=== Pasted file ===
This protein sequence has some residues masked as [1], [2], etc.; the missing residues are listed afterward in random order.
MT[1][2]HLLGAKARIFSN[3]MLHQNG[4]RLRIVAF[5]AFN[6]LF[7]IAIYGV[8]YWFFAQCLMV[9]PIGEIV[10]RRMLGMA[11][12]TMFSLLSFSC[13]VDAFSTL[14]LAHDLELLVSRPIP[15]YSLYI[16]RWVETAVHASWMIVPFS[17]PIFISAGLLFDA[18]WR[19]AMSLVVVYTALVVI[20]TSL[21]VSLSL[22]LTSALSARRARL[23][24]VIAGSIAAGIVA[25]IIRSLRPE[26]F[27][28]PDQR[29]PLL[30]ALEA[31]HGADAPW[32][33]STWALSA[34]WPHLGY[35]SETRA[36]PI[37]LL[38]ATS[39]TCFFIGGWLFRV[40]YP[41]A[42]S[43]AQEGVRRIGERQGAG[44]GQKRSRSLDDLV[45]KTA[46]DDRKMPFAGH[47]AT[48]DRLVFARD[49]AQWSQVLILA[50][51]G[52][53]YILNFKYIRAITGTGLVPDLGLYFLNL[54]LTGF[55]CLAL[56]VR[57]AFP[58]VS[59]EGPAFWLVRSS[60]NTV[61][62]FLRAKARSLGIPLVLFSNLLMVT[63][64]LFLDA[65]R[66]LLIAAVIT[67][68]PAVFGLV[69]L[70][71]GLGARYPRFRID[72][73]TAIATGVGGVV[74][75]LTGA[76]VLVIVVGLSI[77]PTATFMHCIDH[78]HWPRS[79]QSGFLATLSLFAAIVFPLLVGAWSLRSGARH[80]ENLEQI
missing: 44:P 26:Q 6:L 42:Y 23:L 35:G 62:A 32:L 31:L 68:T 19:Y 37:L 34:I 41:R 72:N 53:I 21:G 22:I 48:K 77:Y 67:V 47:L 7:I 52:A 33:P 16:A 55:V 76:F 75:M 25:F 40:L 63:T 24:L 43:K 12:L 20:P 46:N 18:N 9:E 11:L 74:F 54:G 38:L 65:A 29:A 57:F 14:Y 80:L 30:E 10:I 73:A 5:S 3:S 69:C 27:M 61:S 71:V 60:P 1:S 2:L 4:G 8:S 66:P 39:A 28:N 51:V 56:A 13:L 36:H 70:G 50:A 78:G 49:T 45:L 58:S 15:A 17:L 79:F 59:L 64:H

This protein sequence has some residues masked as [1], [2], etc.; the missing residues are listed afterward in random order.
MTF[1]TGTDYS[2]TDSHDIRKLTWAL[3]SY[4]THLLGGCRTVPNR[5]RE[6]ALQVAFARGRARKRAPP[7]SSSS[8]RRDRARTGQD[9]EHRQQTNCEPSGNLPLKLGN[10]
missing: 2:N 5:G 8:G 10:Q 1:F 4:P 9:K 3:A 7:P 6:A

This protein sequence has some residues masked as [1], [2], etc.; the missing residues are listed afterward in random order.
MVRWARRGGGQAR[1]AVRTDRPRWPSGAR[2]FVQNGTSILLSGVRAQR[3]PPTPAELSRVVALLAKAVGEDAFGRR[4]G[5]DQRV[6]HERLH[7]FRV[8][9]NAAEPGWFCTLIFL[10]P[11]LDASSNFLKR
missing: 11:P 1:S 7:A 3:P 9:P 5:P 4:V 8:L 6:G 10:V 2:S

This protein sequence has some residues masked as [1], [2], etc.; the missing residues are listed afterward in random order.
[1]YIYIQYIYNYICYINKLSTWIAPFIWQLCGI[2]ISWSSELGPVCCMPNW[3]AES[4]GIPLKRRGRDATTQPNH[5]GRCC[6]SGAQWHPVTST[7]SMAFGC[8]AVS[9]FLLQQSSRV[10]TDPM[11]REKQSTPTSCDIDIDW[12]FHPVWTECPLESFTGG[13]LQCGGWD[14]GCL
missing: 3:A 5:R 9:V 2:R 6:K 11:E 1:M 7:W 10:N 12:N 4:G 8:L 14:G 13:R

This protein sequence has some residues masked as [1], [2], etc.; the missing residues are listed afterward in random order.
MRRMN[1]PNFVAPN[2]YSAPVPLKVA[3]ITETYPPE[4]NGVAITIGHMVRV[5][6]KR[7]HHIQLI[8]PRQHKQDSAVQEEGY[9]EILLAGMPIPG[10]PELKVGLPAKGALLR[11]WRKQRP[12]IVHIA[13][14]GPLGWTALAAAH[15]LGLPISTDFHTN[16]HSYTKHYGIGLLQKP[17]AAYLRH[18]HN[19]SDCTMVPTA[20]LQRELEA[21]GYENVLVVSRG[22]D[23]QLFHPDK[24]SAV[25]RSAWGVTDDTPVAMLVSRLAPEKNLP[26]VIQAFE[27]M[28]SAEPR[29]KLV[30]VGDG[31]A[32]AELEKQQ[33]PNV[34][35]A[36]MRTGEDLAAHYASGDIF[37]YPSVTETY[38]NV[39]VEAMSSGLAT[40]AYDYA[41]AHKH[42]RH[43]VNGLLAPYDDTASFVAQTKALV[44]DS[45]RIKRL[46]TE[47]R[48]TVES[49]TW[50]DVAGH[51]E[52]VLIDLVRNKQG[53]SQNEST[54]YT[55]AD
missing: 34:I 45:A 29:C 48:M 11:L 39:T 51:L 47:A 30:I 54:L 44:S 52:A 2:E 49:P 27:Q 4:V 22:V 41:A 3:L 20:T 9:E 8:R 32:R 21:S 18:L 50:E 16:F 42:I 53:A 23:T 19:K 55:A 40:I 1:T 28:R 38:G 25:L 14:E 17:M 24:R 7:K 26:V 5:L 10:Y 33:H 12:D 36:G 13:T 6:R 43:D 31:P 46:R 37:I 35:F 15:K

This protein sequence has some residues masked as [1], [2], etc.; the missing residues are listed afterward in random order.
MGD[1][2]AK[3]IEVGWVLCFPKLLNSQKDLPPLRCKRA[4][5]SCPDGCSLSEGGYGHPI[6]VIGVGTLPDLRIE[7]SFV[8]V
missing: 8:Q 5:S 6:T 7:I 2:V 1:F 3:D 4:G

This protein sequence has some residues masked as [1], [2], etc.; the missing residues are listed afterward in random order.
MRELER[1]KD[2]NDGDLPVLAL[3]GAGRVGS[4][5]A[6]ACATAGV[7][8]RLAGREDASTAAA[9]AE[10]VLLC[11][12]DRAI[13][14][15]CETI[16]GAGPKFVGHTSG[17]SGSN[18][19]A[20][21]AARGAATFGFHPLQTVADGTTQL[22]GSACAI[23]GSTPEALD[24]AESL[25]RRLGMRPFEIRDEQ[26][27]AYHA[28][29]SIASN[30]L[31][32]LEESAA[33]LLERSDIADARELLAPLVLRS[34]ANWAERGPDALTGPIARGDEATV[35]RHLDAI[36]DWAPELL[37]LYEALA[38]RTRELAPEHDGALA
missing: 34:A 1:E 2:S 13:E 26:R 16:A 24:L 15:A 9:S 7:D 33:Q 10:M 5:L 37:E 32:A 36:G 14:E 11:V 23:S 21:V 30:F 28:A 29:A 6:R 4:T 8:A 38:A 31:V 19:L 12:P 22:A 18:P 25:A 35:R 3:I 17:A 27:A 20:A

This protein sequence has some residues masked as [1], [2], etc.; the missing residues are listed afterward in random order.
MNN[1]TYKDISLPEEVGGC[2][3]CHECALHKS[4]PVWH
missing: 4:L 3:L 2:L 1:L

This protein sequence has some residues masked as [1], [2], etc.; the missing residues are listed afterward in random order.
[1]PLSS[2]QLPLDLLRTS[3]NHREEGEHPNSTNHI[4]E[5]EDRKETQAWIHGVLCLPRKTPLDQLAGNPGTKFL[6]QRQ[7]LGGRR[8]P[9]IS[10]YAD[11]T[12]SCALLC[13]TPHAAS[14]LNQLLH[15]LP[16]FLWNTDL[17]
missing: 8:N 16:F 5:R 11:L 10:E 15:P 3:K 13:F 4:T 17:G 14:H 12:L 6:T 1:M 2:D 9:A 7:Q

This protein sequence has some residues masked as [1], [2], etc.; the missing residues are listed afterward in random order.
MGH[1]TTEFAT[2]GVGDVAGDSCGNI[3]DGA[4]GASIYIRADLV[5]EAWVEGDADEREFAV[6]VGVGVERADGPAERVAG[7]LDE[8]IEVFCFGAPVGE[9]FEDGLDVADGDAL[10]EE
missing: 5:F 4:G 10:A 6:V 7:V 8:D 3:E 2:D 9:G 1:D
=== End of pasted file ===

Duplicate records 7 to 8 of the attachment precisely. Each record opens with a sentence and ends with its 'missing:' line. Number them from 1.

This protein sequence has some residues masked as [1], [2], etc.; the missing residues are listed afterward in random order.
MRELER[1]KD[2]NDGDLPVLAL[3]GAGRVGS[4][5]A[6]ACATAGV[7][8]RLAGREDASTAAA[9]AE[10]VLLC[11][12]DRAI[13][14][15]CETI[16]GAGPKFVGHTSG[17]SGSN[18][19]A[20][21]AARGAATFGFHPLQTVADGTTQL[22]GSACAI[23]GSTPEALD[24]AESL[25]RRLGMRPFEIRDEQ[26][27]AYHA[28][29]SIASN[30]L[31][32]LEESAA[33]LLERSDIADARELLAPLVLRS[34]ANWAERGPDALTGPIARGDEATV[35]RHLDAI[36]DWAPELL[37]LYEALA[38]RTRELAPEHDGALA
missing: 34:A 1:E 2:S 13:E 26:R 16:A 24:L 15:A 9:S 7:D 33:Q 10:M 5:L 37:E 32:A 36:G 14:E 11:V 23:S 21:V 30:F 28:A 29:A 6:R 4:T 8:A 38:A 31:V 19:L 12:P 22:A 18:P 25:A 35:R 3:I 17:A 27:A 20:A

This protein sequence has some residues masked as [1], [2], etc.; the missing residues are listed afterward in random order.
MNN[1]TYKDISLPEEVGGC[2][3]CHECALHKS[4]PVWH
missing: 4:L 3:L 2:L 1:L